No wage-price spiral
Michael Roberts investigates the old myth that wages drive inflation and rejects calls from governments, bankers and employers for workers to exercise pay restraint
Do ‘excessive’ wage rises lead to rising inflation and thus drive economies into a wage-price spiral? Back in 1865, at the International Working Men’s Association, Marx debated with Thomas Weston. A leader of the carpenter’s union, Weston, argued that asking for increased wages was futile because all that would happen would be that employers would put up their prices to maintain their profits and so inflation would quickly eat into purchasing power: real wages would stagnate and workers would be back to square one because of a wage-price spiral.
Marx responded to Weston’s argument firmly. His reply, which was eventually published as a pamphlet, Value, price and profit, was basically as follows. First, “wage rises generally happen in the track of previous price rises”1 - it is a catch-up response, not due to ‘excessive’ and unrealistic demands for higher wages by workers. Second, it is not wage rises that cause rising inflation. Many other things affect price changes, Marx argued: namely “the amount of production [growth rates], the productive powers of labour [productivity growth], the value of money [money supply growth], fluctuations of market prices [price setting] and different phases of the industrial cycle [boom or slump]”.
Moreover, “A general rise in the rate of wages will result in a fall of the general rate of profit, but not affect the prices of commodities.” In other words, wage rises are much more likely to lower the share of income going to profits and thus eventually lower the profitability of capital. And that is the reason why capitalists and their economist prize-fighters oppose wage rises. The claim that there is a wage-price spiral and that wage rises cause price rises is an ideological smokescreen to protect profitability.
Was Marx right? Well, modern mainstream economics has continued to claim that ‘excessive’ wage rises will cause rising inflation and create a wage-price spiral. Take these following views in the current inflation upsurge. First, there is the recent statement by Andrew Bailey, the governor of the Bank of England: “I’m not saying nobody gets a pay rise - don’t get me wrong. But what I am saying is, we do need to see restraint in pay bargaining; otherwise it will get out of control.”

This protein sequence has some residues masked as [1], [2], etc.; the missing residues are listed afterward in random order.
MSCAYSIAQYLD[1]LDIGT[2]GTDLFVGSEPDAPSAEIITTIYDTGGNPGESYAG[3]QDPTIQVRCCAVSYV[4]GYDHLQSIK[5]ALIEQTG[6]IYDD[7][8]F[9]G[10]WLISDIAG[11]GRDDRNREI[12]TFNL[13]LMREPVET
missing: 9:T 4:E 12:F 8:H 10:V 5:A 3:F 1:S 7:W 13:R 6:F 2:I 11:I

Or, even more explicitly, and following the argument of Thomas Weston over 150 years ago, Jason Furman, former economic advisor to US president Barack Obama, put it this way. “When wages go up, that leads prices to go up. If airline fuel or food ingredients go up in price, then airlines or restaurants raise their prices. Similarly, if wages for flight attendants or servers go up, then they also raise prices. This follows from basic micro and common sense.”
Well, it may follow from “basic micro and common sense” in mainstream economics, but it is just plain wrong. And the International Monetary Fund has just compiled a comprehensive data analysis of the movement of wage and price rises that refutes Bailey and Furman.2 The IMF “address these questions by creating an empirical definition of a wage-price spiral and applying this on a cross-economy database of past episodes among advanced economies going back to the 1960s” (ie, over 60 years and in many countries).
What did the IMF find? It states:
Wage-price spirals - at least defined as a sustained acceleration of prices and wages - are hard to find in the recent historical record. Of the 79 episodes identified with accelerating prices and wages going back to the 1960s, only a minority of them saw further acceleration after eight quarters. Moreover, sustained wage-price acceleration is even harder to find when looking at episodes similar to today, where real wages have significantly fallen. In those cases, nominal wages tended to catch up to inflation to partially recover real wage losses, and growth rates tended to stabilise at a higher level than before the initial acceleration happened. Wage growth rates were eventually consistent with inflation and labour market tightness observed. This mechanism did not appear to lead to persistent acceleration dynamics that can be characterised as a wage-price spiral [my emphasis].